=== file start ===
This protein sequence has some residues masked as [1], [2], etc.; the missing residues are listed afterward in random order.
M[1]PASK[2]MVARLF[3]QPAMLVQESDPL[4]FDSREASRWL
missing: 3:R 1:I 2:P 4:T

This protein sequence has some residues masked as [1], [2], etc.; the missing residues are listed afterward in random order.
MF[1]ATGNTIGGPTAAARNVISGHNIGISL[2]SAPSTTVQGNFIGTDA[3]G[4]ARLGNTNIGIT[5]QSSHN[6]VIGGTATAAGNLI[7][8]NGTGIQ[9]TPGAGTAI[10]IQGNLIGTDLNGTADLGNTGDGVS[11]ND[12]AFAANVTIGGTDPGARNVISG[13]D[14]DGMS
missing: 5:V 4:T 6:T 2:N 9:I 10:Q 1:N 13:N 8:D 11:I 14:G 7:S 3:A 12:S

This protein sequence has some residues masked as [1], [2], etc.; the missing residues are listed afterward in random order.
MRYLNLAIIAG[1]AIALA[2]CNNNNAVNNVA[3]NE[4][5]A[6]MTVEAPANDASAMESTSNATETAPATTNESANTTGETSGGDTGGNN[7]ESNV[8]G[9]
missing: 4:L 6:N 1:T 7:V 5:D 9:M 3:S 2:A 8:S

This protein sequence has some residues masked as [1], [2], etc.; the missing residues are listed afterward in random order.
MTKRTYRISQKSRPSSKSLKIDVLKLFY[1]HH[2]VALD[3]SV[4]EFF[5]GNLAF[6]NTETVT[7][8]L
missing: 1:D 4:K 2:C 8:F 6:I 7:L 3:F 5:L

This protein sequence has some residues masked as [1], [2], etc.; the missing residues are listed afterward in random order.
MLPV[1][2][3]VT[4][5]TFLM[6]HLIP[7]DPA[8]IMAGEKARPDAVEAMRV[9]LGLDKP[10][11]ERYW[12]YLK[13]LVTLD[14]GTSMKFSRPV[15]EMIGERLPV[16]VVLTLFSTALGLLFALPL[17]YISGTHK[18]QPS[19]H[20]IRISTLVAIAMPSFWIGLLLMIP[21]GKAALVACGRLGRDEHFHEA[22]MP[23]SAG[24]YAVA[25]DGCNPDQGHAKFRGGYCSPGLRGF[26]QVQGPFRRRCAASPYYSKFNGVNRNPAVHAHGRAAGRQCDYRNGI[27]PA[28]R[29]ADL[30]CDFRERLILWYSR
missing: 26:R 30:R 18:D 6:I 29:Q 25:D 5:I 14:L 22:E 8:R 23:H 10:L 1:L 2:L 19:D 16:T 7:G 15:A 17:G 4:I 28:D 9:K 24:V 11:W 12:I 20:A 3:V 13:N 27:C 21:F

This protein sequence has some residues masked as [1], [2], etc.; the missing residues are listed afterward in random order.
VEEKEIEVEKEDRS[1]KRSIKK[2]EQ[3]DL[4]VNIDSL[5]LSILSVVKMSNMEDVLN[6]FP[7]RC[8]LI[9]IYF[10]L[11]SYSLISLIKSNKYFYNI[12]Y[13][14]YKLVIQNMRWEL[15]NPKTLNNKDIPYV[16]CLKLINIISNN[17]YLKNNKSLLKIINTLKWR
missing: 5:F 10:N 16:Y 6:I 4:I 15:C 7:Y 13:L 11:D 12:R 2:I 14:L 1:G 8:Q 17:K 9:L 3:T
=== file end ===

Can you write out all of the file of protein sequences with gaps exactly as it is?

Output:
This protein sequence has some residues masked as [1], [2], etc.; the missing residues are listed afterward in random order.
M[1]PASK[2]MVARLF[3]QPAMLVQESDPL[4]FDSREASRWL
missing: 3:R 1:I 2:P 4:T

This protein sequence has some residues masked as [1], [2], etc.; the missing residues are listed afterward in random order.
MF[1]ATGNTIGGPTAAARNVISGHNIGISL[2]SAPSTTVQGNFIGTDA[3]G[4]ARLGNTNIGIT[5]QSSHN[6]VIGGTATAAGNLI[7][8]NGTGIQ[9]TPGAGTAI[10]IQGNLIGTDLNGTADLGNTGDGVS[11]ND[12]AFAANVTIGGTDPGARNVISG[13]D[14]DGMS
missing: 5:V 4:T 6:T 2:N 9:I 10:Q 1:N 13:N 8:D 11:I 14:G 7:S 3:A 12:S

This protein sequence has some residues masked as [1], [2], etc.; the missing residues are listed afterward in random order.
MRYLNLAIIAG[1]AIALA[2]CNNNNAVNNVA[3]NE[4][5]A[6]MTVEAPANDASAMESTSNATETAPATTNESANTTGETSGGDTGGNN[7]ESNV[8]G[9]
missing: 4:L 6:N 1:T 7:V 5:D 9:M 3:S 2:A 8:S

This protein sequence has some residues masked as [1], [2], etc.; the missing residues are listed afterward in random order.
MTKRTYRISQKSRPSSKSLKIDVLKLFY[1]HH[2]VALD[3]SV[4]EFF[5]GNLAF[6]NTETVT[7][8]L
missing: 1:D 4:K 2:C 8:F 6:I 7:L 3:F 5:L

This protein sequence has some residues masked as [1], [2], etc.; the missing residues are listed afterward in random order.
MLPV[1][2][3]VT[4][5]TFLM[6]HLIP[7]DPA[8]IMAGEKARPDAVEAMRV[9]LGLDKP[10][11]ERYW[12]YLK[13]LVTLD[14]GTSMKFSRPV[15]EMIGERLPV[16]VVLTLFSTALGLLFALPL[17]YISGTHK[18]QPS[19]H[20]IRISTLVAIAMPSFWIGLLLMIP[21]GKAALVACGRLGRDEHFHEA[22]MP[23]SAG[24]YAVA[25]DGCNPDQGHAKFRGGYCSPGLRGF[26]QVQGPFRRRCAASPYYSKFNGVNRNPAVHAHGRAAGRQCDYRNGI[27]PA[28]R[29]ADL[30]CDFRERLILWYSR
missing: 26:R 30:R 18:D 6:I 29:Q 25:D 5:I 14:L 22:E 8:R 23:H 10:L 1:L 2:L 19:D 16:T 7:G 15:A 17:G 4:I 28:D 9:K 24:V 11:W 12:I 20:A 3:V 13:N 27:C 21:F

This protein sequence has some residues masked as [1], [2], etc.; the missing residues are listed afterward in random order.
VEEKEIEVEKEDRS[1]KRSIKK[2]EQ[3]DL[4]VNIDSL[5]LSILSVVKMSNMEDVLN[6]FP[7]RC[8]LI[9]IYF[10]L[11]SYSLISLIKSNKYFYNI[12]Y[13][14]YKLVIQNMRWEL[15]NPKTLNNKDIPYV[16]CLKLINIISNN[17]YLKNNKSLLKIINTLKWR
missing: 5:F 10:N 16:Y 6:I 4:I 15:C 7:Y 13:L 11:D 12:R 2:I 14:L 1:G 8:Q 17:K 9:L 3:T